USCIS to Implement US vs. Windsor Supreme Court Ruling Immediately

It’s been less than a week since the Supreme Court struck down on June 26, 2013, Section 3 of the Defense of Marriage Act (DOMA) in the landmark case, United States vs. Windsor (570 U.S. __, 2013), holding that Section 3 of DOMA violated the Fifth Amendment’s guarantee of equal protection.  The news circuits have been busy reporting on the various domino effects since the ruling. Immediately after the decision was made, Department of Homeland Security (DHS) Secretary Janet Napolitano, was quick to issue a statement that same day:

I applaud today’s Supreme Court decision in United States v. Windsor holding that the Defense of Marriage Act (DOMA) is unconstitutional. This discriminatory law denied thousands of legally married same-sex couples many important federal benefits, including immigration benefits.  I am pleased the Court agreed with the Administration’s position that DOMA’s restrictions violate the Constitution. Working with our federal partners, including the Department of Justice, we will implement today’s decision so that all married couples will be treated equally and fairly in the administration of our immigration laws.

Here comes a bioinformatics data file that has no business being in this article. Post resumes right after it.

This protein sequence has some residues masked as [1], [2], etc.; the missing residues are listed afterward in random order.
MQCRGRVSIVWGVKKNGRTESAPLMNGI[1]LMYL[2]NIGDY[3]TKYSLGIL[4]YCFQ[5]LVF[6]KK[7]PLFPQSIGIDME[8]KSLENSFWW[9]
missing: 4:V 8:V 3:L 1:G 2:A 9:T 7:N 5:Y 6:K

Yesterday, USCIS released a statement indicating it would implement the Supreme Court ruling in USCIS petitions, effective immediately!  Form I-130, Petition for Alien Relative may now be filed on behalf of same-sex spouses, even if the same-sex couple lives in a state that does not recognize same-sex marriages, so long as the marriage took place was validly recognized. This directive, with immediate effect, from DHS is nothing short of groundbreaking in the field of immigration.  Of course, petitioners who submit an immediate relative petition on behalf of their same-sex spouse will be subject to the same standard of review as that of opposite-sex couples, by providing the bona fides of a marriage. Immigration Equality, an organization that has been highly active in the push to declare DOMA unconstitutional, has released a detailed FAQ on the effects of the decision on same-sex couples seeking immigration benefits.  These questions include:

  • Can U.S. citizens petition for their same-sex partners for a greencard if they were married outside the U.S.?
  • Can same-sex spouses qualify for non-immigrant visa dependent visas?
  • How will having children affect immigration petitions?